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PUD’s new GM brings broadband, clean-energy know-how

Chris Heimgartner took a Kentucky electric utility off coal

For now
For now (Hailey Hoffman/Cascadia Daily News)
By Ralph Schwartz Local Government Reporter

The culture is changing at Public Utility District No. 1 of Whatcom County, and the public agency took a decisive step toward that change when it hired Chris Heimgartner as its new general manager.

As a utility boss, Heimgartner’s specialties include clean energy and broadband. Not coincidentally, new PUD commissioners Atul Deshmane and Christine Grant ousted firmly entrenched incumbents in recent elections by promising to bring internet to underserved rural areas and promoting clean energy.

“Whatcom voters sent a clear message in the last two elections that they wanted more from their PUD — especially on clean energy and broadband,” Grant said in an email to Cascadia Daily News. “Chris Heimgartner is a proven leader on both.”

Deshmane said several good GM candidates emerged from the PUD’s nationwide search, but Heimgartner “rose to the top.”

“I saw his ability to lead us into a growth phase that would allow us to address the new initiatives” of renewables and broadband, Deshmane said.

photo  Chris Heimgartner (Photo courtesy of Whatcom PUD)  

In their review of utility executives’ resumes, PUD commissioners weren’t likely to find one cleaner than Heimgartner’s. His most recent stint was with Henderson Municipal Power & Light (HMP&L), a city-owned electricity provider in Kentucky. When Heimgartner took over the utility in 2017, it generated all of its power at an aging coal-burning plant with soaring maintenance costs. 

As Heimgartner came in, utility officials were debating whether to renovate the coal plant or retool it as a facility that would make electricity by burning natural gas. 

Both options proved too expensive. Under Heimgartner’s leadership and with the help of a consultant, HMP&L decided to mothball the plant and purchase power in an open market made up of thousands of sellers and buyers — sort of a stock market for electricity. 

As a next step, Heimgartner shepherded a deal for HMP&L to obtain about 20% of its power from a 541-acre solar farm outside Henderson that is scheduled to go online in 2023.

When the solar farm deal became public in early 2021, Heimgartner told the town newspaper, “I’m not doing this because I’m a green fanatic. I’m doing this because it’s the best deal for our customers.”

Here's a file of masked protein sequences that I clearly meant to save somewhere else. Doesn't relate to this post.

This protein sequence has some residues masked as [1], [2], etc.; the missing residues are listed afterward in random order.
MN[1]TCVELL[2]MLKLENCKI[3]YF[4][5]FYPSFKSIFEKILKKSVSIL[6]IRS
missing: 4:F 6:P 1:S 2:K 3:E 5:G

Heimgartner was speaking to an audience “in the middle of coal country,” as he described his previous location. In Whatcom County, the new GM needn’t be so circumspect about his interest in green energy. Some people here see a huge opportunity in the PUD, which has the authority to replace Puget Sound Energy’s mostly carbon-based electricity with its own, which is more than 90% renewable.

Jefferson County PUD on the Olympic Peninsula accomplished this power coup in 2008, taking over for privately owned PSE as the county’s electricity supplier through a ballot measure. 

For now, Whatcom PUD has only one electricity customer: the Phillips 66 refinery at Cherry Point. Possibly sensing that could change, wary PSE officials are regular attendees at PUD Commission meetings.

In an interview at PUD headquarters about two weeks after his Feb. 1 start date, Heimgartner said he was interested to hear more from public power advocates about this option for Whatcom County.

“I definitely look forward to having those conversations,” he said. “That tantalizing future is part of what drew me here, honestly.”

What drew PUD commissioners to Heimgartner, in addition to his green-energy credentials, was his experience running another side of HMP&L: its fiber-internet service. After commissioners Grant and Deshmane took office, the PUD has stepped up, with the Port of Bellingham, to start laying fiber to more remote areas of the county. 

State legislation passed in 2021 gave PUDs the authority to provide broadband content from streaming music to cable news, like AT&T or Xfinity. Commissioner Grant testified on behalf of the state bill last year, but for now Heimgartner isn’t interested. It would mean hiring a lot of new staff and investing in something at risk of failing in competition with seasoned private providers.

“Our goal, at least today, is not to be in the content business,” Heimgartner said. “That’s best done by competitive private industries.”

With all the new possibilities surrounding clean energy and broadband at the PUD, Heimgartner was quick to acknowledge the public utility’s historic bread and butter, its water customers.

Whatcom PUD is one of the biggest water providers in the county, distributing 17 million gallons a day for agricultural and industrial uses. Some of the water system’s equipment is approaching 70 years of age, and Heimgartner said upgrading the water utility is a high priority.

“Those customers deserve our loyalty and fealty, and they’re going to get it,” Heimgartner said. “I want my customers to know, I have not lost sight of them at all.”

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